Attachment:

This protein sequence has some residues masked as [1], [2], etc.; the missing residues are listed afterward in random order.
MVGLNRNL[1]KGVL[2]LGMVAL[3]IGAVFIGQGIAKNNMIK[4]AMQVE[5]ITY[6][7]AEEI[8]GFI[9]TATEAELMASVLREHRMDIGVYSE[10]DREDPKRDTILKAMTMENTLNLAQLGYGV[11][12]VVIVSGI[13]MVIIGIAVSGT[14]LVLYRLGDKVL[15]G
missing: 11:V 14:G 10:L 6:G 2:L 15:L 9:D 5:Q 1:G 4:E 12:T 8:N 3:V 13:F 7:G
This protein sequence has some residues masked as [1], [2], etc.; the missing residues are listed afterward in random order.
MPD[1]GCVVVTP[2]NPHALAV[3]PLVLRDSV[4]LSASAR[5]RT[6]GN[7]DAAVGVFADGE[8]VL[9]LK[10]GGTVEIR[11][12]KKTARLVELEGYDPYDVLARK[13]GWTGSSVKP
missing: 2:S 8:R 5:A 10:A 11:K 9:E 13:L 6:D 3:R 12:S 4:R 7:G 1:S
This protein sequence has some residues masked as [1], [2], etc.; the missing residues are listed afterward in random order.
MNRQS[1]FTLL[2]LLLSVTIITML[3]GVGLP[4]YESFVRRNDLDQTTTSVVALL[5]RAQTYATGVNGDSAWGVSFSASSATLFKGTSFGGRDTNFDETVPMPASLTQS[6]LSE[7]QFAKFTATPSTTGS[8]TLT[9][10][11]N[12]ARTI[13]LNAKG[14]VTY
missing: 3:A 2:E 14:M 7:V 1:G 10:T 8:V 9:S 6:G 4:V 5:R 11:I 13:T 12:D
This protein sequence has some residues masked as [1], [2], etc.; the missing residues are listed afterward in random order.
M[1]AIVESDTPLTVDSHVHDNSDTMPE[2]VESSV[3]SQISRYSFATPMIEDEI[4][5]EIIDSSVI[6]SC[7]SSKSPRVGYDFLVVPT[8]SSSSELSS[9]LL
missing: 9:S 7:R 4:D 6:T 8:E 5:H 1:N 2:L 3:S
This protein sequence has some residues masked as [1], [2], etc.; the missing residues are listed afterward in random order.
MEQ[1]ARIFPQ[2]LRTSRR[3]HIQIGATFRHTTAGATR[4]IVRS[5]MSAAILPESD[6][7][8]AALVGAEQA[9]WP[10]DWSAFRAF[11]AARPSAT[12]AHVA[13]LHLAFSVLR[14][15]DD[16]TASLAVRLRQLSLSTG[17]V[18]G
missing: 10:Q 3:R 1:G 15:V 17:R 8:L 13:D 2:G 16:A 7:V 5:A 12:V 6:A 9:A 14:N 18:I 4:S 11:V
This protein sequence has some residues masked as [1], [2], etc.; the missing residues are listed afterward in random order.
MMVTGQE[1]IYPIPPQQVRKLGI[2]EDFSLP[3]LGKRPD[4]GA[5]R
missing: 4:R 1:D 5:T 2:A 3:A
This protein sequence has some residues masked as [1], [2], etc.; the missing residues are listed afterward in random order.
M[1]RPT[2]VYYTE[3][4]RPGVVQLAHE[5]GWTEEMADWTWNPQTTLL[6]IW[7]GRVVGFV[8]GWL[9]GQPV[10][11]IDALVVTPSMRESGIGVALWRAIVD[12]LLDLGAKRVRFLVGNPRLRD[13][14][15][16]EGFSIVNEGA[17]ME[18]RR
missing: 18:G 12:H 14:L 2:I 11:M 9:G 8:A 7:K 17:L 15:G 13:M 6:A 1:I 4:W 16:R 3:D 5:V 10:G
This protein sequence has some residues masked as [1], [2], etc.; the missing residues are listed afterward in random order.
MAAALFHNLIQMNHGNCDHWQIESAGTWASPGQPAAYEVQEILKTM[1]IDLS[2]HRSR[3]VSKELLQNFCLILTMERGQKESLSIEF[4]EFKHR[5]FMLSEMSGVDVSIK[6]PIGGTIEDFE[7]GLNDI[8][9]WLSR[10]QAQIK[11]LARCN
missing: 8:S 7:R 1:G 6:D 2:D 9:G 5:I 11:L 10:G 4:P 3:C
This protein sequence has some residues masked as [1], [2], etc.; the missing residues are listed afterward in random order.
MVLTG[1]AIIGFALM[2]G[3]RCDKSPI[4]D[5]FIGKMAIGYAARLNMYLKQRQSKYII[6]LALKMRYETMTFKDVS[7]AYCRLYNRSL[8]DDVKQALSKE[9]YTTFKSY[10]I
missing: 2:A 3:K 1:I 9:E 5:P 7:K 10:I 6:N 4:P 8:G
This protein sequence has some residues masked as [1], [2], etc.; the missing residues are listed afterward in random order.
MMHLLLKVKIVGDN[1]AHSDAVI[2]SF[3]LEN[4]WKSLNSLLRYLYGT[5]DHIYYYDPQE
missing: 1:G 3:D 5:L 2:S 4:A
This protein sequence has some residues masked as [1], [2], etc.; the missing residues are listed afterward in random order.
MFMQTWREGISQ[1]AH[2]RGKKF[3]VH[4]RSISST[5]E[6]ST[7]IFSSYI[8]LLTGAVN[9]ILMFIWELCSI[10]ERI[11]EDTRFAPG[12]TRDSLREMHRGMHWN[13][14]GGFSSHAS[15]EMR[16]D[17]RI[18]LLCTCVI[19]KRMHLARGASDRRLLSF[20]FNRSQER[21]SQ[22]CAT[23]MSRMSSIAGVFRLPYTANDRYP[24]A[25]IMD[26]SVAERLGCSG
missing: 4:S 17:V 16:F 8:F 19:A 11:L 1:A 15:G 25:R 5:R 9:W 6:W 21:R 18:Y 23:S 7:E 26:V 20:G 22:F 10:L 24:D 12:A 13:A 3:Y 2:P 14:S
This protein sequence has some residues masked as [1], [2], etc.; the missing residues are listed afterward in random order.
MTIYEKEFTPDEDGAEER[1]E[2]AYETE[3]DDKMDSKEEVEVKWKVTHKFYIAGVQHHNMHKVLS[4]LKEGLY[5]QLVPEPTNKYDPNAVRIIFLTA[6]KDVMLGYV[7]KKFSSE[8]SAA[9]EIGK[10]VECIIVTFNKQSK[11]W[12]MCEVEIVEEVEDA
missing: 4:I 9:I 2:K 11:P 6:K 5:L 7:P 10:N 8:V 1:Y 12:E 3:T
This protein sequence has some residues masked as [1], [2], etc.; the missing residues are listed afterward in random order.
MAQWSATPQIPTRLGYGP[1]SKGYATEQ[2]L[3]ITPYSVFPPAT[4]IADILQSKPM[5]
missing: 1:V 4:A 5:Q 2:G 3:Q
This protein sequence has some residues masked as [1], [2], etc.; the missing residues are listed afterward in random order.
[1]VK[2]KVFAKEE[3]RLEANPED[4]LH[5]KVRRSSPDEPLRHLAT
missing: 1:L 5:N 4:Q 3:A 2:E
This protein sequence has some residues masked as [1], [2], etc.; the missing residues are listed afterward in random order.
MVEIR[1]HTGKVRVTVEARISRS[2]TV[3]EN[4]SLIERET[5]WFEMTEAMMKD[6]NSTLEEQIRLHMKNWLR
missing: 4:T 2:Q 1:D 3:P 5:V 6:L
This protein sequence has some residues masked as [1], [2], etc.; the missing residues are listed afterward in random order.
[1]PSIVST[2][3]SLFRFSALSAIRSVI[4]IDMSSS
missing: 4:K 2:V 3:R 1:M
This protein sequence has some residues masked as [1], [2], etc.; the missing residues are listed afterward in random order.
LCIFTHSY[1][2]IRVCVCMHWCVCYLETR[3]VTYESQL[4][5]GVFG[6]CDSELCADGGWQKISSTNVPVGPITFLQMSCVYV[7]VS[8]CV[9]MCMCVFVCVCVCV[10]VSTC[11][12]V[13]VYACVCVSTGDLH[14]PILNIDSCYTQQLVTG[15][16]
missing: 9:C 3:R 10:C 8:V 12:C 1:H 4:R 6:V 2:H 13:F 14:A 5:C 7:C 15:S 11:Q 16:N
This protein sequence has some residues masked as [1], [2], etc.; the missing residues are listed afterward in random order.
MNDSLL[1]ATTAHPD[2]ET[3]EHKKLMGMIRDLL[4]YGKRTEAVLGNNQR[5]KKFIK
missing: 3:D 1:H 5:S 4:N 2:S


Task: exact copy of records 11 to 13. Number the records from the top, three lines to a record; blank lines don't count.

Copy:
This protein sequence has some residues masked as [1], [2], etc.; the missing residues are listed afterward in random order.
MFMQTWREGISQ[1]AH[2]RGKKF[3]VH[4]RSISST[5]E[6]ST[7]IFSSYI[8]LLTGAVN[9]ILMFIWELCSI[10]ERI[11]EDTRFAPG[12]TRDSLREMHRGMHWN[13][14]GGFSSHAS[15]EMR[16]D[17]RI[18]LLCTCVI[19]KRMHLARGASDRRLLSF[20]FNRSQER[21]SQ[22]CAT[23]MSRMSSIAGVFRLPYTANDRYP[24]A[25]IMD[26]SVAERLGCSG
missing: 4:S 17:V 16:F 8:F 19:A 11:L 1:A 15:G 25:R 5:R 9:W 6:W 21:R 18:Y 23:S 7:E 26:V 20:G 22:F 10:L 24:D 12:A 13:A 3:Y 2:P 14:S
This protein sequence has some residues masked as [1], [2], etc.; the missing residues are listed afterward in random order.
MTIYEKEFTPDEDGAEER[1]E[2]AYETE[3]DDKMDSKEEVEVKWKVTHKFYIAGVQHHNMHKVLS[4]LKEGLY[5]QLVPEPTNKYDPNAVRIIFLTA[6]KDVMLGYV[7]KKFSSE[8]SAA[9]EIGK[10]VECIIVTFNKQSK[11]W[12]MCEVEIVEEVEDA
missing: 4:I 9:I 2:K 11:P 6:K 5:L 7:P 10:N 8:V 1:Y 12:E 3:T
This protein sequence has some residues masked as [1], [2], etc.; the missing residues are listed afterward in random order.
MAQWSATPQIPTRLGYGP[1]SKGYATEQ[2]L[3]ITPYSVFPPAT[4]IADILQSKPM[5]
missing: 1:V 4:A 5:Q 2:G 3:Q